Three CU Boulder buildings where missions center largely on sustainability all recently garnered recognition from the United States Green Building Council for the sustainable ways in which they were built and operate.
The Sustainability, Energy and Environment Laboratory (SEEL) on East Campus and the East District Energy Plant (EDEP) and Grounds and Recycling Operations Center (GROC) on Main Campus have been granted LEED Gold certifications. The latest certifications bring to 21 the total number of CU Boulder buildings certified LEED Gold or better, either for new construction or major renovations.
LEED, or Leadership in Energy and Environmental Design, is a globally recognized symbol of excellence in green building, with certification ensuring electricity cost savings, lower carbon emissions and healthy work environments. There are four levels of certification, with Platinum being the highest, followed by Gold, Silver and Certified.
CU Boulder has long been a leader in its pursuit of LEED certification for campus buildings, one of the many ways the university strives to be a model of sustainable practices,” said Heidi VanGenderen, chief sustainability officer at CU Boulder. “These three latest certifications illustrate our commitment to creating lasting buildings that are both environmentally friendly and go above and beyond in serving the needs of our campus community.”
The East District Energy Plant opened in 2014, and generates the steam production that provides heating and cooling for much of the campus.
CU Boulder students helped drive the university’s push toward LEED-certified construction in the early 2000s, and the campus now aims for LEED Gold or better on every major capital construction project, with the particular emphasis on energy and water efficiency as outlined in the Campus Master Plan. CU Boulder’s LEED-certified building roster includes seven LEED Platinum buildings, with the most recent being the Student Recreation Center. The Williams Village North residence hall, when it was built, was the largest LEED Platinum residence hall in the country.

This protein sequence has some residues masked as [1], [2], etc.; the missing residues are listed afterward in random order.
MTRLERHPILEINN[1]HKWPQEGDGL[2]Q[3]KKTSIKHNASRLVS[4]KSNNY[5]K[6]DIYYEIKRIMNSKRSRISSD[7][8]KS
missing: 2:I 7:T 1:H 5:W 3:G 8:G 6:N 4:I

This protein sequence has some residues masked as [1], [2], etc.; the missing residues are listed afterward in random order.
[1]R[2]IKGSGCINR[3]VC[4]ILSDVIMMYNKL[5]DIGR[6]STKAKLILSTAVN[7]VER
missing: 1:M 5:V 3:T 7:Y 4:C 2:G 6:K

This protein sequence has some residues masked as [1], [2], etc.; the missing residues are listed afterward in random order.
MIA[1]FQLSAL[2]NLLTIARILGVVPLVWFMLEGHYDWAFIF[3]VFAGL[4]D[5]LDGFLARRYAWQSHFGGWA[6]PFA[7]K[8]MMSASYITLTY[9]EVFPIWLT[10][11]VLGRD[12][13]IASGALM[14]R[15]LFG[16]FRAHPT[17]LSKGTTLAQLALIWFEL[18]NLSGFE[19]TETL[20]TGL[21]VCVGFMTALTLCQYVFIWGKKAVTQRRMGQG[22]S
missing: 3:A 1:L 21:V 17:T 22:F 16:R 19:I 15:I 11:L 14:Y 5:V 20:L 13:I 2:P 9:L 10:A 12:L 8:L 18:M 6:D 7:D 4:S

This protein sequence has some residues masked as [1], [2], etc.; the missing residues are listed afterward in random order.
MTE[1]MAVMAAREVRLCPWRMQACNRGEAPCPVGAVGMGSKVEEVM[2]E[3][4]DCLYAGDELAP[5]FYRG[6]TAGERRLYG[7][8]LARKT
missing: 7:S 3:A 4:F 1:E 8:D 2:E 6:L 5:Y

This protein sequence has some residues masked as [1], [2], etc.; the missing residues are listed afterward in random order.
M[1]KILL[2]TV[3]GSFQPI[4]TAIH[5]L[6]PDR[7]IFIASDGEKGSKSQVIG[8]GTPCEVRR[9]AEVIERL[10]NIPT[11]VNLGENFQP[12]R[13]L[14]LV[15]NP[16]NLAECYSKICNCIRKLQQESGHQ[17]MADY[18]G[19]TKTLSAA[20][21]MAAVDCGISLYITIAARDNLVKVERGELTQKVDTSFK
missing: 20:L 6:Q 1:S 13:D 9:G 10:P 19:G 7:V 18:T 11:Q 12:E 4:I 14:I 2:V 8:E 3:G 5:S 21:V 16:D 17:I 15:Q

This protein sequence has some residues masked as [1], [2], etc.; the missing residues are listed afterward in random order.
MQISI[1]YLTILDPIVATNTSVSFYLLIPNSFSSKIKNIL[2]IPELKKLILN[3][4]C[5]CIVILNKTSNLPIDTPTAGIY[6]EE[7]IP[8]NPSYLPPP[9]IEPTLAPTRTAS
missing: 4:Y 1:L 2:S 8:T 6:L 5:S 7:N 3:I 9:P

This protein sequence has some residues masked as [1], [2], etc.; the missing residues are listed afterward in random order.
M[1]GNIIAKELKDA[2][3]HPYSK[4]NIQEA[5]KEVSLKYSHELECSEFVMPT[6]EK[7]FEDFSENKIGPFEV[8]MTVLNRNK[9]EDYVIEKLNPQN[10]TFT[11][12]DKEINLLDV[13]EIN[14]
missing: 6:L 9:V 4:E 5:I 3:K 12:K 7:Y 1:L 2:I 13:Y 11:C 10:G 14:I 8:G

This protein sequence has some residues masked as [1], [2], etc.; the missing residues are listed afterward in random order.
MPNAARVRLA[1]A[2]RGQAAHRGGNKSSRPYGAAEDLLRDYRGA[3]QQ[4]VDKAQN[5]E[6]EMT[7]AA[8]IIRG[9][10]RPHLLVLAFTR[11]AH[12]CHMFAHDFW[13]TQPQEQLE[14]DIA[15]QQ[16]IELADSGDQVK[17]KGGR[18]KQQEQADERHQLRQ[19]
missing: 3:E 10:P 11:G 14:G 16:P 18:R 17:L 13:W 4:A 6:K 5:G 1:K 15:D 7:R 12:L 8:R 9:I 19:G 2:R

CU’s latest LEED-certified buildings all carry the campus sustainability torch on an everyday basis. The Sustainability, Energy and Environment Community (SEEC) is a hub for environmental and sustainability research, and the new SEEL building that opened in 2015 provides wet lab space to support those endeavors.
Opened in 2014, the EDEP building generates the steam production that provides heating and cooling for much of the campus, and also serves as the headquarters for CU Boulder’s Utility and Energy Services division.
The GROC building, meanwhile, opened in 2015 and houses both the outdoor services and waste management teams, as well as integrated pest management. It is home to the campus recycling center, where student workers process recyclables collected from around campus.
Highlights from each of the three buildings that helped them attain LEED Gold status include:
The Grounds and Recycling Operations Center opened in 2015, and houses both the outdoor services and waste management teams, as well as integrated pest management.
Sustainability, Energy and Environment Laboratory (SEEL)
The signature feature of SEEL is a high-performance energy recovery system that captures waste exhaust from labs and utilizes it in the heating and cooling of the building.
The building also includes a chilled water loop that enables localized cooling of lab equipment, drastically reducing water use in the building. Labs in the building, meanwhile, were created to be flexible in the equipment and systems provided so they can be tailored to individual researchers’ needs over time without major renovations.
East District Energy Plant (EDEP)
All stormwater from the roof of the building is captured and released into a pair of rain gardens on the east side of the building where the water can gradually soak into the ground. In extreme weather events, excess stormwater flows into underground chambers that hold the water and release it slowly to help prevent storm sewers from becoming overwhelmed.
Other sustainability features for the building include LED lighting that not only provides beautiful light in the 36-foot-high bays that house the boilers and chillers but also utilizes motion sensors to power on and off. Yellow exterior lighting at the roof level, meanwhile, helps reduce light pollution, a particularly important feature for campus given the building sits within the sightline of the Sommers-Bausch Observatory.
Grounds and Recycling Operations Center (GROC)
The GROC’s sustainable building features include an 11-kilowatt rooftop solar array, exterior LED lighting and an electric-truck charging station. The solar array is complemented by light-colored roofing material that maximizes reflectivity to help mitigate the urban heat island effect. Finally, when the building was built, crews managed to divert 97.8 percent of construction waste from the landfill.
Want more stories like this in your inbox? Sign up for the CU Boulder Today community edition.